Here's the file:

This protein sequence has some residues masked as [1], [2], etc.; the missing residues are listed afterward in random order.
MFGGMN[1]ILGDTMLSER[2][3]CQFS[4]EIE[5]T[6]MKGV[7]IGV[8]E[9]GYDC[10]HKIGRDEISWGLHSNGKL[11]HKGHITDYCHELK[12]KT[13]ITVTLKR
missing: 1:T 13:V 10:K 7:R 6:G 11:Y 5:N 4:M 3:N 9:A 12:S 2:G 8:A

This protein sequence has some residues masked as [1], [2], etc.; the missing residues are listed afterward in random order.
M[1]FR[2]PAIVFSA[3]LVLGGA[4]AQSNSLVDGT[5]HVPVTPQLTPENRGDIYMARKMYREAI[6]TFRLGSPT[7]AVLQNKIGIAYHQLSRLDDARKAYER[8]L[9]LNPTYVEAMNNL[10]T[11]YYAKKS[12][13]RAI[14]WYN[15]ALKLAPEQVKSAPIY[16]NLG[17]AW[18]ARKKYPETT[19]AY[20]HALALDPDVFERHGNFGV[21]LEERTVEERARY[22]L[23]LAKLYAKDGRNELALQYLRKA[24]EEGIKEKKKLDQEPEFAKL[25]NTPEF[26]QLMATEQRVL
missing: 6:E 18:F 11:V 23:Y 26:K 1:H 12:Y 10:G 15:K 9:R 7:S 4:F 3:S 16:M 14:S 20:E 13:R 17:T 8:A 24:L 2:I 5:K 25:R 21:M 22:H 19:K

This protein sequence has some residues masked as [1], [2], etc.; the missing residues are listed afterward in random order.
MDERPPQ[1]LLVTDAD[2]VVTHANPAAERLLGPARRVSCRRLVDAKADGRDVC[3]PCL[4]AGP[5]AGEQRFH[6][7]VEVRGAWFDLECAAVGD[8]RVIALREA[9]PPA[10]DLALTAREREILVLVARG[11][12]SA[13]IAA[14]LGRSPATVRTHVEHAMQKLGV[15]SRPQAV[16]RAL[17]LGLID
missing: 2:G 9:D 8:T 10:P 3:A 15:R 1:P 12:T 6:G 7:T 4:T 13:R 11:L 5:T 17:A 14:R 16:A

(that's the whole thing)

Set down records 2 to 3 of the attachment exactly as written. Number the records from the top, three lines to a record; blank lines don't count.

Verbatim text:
This protein sequence has some residues masked as [1], [2], etc.; the missing residues are listed afterward in random order.
M[1]FR[2]PAIVFSA[3]LVLGGA[4]AQSNSLVDGT[5]HVPVTPQLTPENRGDIYMARKMYREAI[6]TFRLGSPT[7]AVLQNKIGIAYHQLSRLDDARKAYER[8]L[9]LNPTYVEAMNNL[10]T[11]YYAKKS[12][13]RAI[14]WYN[15]ALKLAPEQVKSAPIY[16]NLG[17]AW[18]ARKKYPETT[19]AY[20]HALALDPDVFERHGNFGV[21]LEERTVEERARY[22]L[23]LAKLYAKDGRNELALQYLRKA[24]EEGIKEKKKLDQEPEFAKL[25]NTPEF[26]QLMATEQRVL
missing: 6:E 18:F 11:V 23:Y 26:K 1:H 12:Y 10:G 15:K 9:R 7:S 4:F 3:S 16:M 14:S 20:E 13:R 17:T 8:A 24:L 2:I 5:K 25:R 21:M 22:H 19:K

This protein sequence has some residues masked as [1], [2], etc.; the missing residues are listed afterward in random order.
MDERPPQ[1]LLVTDAD[2]VVTHANPAAERLLGPARRVSCRRLVDAKADGRDVC[3]PCL[4]AGP[5]AGEQRFH[6][7]VEVRGAWFDLECAAVGD[8]RVIALREA[9]PPA[10]DLALTAREREILVLVARG[11][12]SA[13]IAA[14]LGRSPATVRTHVEHAMQKLGV[15]SRPQAV[16]RAL[17]LGLID
missing: 2:G 9:D 8:T 10:P 3:A 15:R 1:P 12:T 6:G 7:T 4:T 13:R 11:L 5:T 17:A 14:R 16:A